It’s hard to believe that it’s already 21 April and this is the first time I’ve gone out to look at my plants and flowers, but it’s true. This is the first weekend that we were home that was nice weather (the previous nice weekend was when we were in Cincinnati, which was probably more than a month ago).

I knew that the cold and freezing weather coming so late were going to cause problems, but I was still surprised to see the amount of damage. My bleeding hearts look horrible, most of the roses needed pruned back hard, and the two hybrid tea roses are dead. The Japanese maple looks rough, as it was just coming into leaf when the snow came. But it looks like it is putting out new buds, so it may come through okay. Several other shrubs–including my favorite, the broom–took damage, with most having several inches of dead branches or stems.

Combine this with the fact that in order for my grandmother to fit into the house, I gave away or composted a lot of plants in the fall, and things are looking pretty barren.

On the bright side, however, this means that I can get all *kinds* of annuals this year.

Just to fill in the bare spots, you know.

After all, it’s not like we had anything else planned for our disposable income.

Except books.

Written by Michelle at 4:37 pm      Comments (0)  Permalink
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Wednesday, April 18, 2007

Today’s Word

deus ex machina \DAY-us-eks-MAH-kih-nuh\ noun
: a person or thing (as in fiction or drama) that appears or is introduced suddenly and unexpectedly and provides a contrived solution to an apparently insoluble difficulty

The New Latin term “deus ex machina” is a translation of a Greek phrase and means literally “a god from a machine.” “Machine,” in this case, refers to the crane that held a god over the stage in ancient Greek and Roman drama. The practice of introducing a god at the end of a play to unravel and resolve the plot dates from at least the 5th century B.C.; Euripides (circa 484-406 B.C.) was one playwright who made frequent use of the device. Since the late 1600s, “deus ex machina” has been applied in English to unlikely saviors and improbable events that bring order out of chaos in sudden and surprising ways.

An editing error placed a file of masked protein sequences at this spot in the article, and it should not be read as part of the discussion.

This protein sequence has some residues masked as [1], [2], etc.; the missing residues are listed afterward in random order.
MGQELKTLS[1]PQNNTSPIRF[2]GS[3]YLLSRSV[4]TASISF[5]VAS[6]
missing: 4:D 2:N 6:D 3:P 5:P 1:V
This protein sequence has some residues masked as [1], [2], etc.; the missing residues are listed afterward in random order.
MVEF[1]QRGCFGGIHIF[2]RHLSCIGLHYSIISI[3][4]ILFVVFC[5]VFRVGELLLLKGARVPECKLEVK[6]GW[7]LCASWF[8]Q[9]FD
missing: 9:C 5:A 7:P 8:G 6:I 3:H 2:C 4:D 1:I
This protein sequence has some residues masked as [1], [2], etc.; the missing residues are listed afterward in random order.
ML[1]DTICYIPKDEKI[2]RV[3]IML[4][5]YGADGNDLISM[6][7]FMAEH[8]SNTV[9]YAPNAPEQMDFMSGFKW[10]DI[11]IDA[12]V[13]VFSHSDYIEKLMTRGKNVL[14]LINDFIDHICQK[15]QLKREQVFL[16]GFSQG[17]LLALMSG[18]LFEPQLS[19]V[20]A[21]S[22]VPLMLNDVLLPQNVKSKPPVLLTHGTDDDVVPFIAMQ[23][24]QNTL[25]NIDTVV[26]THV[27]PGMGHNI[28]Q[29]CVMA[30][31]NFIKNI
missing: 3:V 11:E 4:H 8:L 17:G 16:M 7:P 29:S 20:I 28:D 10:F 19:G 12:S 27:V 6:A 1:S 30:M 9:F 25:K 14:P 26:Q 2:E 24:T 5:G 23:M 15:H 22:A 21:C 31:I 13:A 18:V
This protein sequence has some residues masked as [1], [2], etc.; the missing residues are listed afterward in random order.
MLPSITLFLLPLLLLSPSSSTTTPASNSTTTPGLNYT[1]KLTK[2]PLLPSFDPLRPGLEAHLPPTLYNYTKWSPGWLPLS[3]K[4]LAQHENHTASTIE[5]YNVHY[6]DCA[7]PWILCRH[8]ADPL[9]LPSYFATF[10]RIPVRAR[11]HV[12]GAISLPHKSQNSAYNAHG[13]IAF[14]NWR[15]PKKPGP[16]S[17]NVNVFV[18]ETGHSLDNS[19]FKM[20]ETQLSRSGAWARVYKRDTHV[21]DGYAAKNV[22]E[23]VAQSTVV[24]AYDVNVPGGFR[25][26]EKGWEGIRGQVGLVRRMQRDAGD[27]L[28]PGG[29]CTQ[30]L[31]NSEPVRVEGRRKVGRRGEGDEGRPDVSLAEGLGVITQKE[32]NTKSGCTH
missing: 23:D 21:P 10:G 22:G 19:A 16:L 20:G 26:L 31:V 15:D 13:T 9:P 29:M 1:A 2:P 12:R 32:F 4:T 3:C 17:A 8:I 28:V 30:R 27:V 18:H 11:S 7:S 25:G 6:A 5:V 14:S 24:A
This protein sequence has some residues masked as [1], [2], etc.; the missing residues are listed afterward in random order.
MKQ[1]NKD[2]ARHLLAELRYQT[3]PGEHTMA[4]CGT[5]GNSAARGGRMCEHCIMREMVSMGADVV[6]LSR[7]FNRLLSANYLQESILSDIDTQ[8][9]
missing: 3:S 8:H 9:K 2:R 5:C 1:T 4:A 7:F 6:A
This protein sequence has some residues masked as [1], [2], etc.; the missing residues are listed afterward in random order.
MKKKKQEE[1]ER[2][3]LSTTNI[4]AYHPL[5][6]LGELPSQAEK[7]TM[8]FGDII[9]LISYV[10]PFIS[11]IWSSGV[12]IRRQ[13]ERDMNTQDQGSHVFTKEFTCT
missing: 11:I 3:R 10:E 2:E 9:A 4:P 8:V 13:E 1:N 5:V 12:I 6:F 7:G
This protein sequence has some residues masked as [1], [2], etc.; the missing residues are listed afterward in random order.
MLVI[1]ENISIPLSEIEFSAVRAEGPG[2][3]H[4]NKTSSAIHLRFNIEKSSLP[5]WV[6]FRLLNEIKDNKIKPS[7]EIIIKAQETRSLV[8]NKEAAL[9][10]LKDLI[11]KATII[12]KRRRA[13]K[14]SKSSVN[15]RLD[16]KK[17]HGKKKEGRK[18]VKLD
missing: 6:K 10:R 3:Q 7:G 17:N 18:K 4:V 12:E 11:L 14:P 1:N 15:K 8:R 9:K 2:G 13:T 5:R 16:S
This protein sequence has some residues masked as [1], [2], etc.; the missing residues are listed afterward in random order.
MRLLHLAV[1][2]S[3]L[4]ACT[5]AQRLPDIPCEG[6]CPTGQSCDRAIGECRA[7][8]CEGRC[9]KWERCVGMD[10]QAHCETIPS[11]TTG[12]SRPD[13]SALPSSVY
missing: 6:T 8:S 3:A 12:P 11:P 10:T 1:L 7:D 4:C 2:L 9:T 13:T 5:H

The reason today’s word is appropriate is that it’s the working title for the story I was writing. Was, because a bout of depression threw me out of it, and I haven’t been able to get back in. So here’s a reminder for me to try and get my ass in gear.

Written by Michelle at 8:21 am      Comments (1)  Permalink
Categories: Books & Reading,Depression  

Tuesday, April 17, 2007

Arthur Penhaligon Double?

Is it just me, or does the teen on the cover of the Garth Nix “Keys to the Kingdom” series look eerily like a younger Neil Gaiman?

(click through to find a larger image on the Amazon website.)

See also Mister Monday, Grim Tuesday, Drowned Wednesday, and Lady Friday

Written by Michelle at 10:02 pm      Comments (0)  Permalink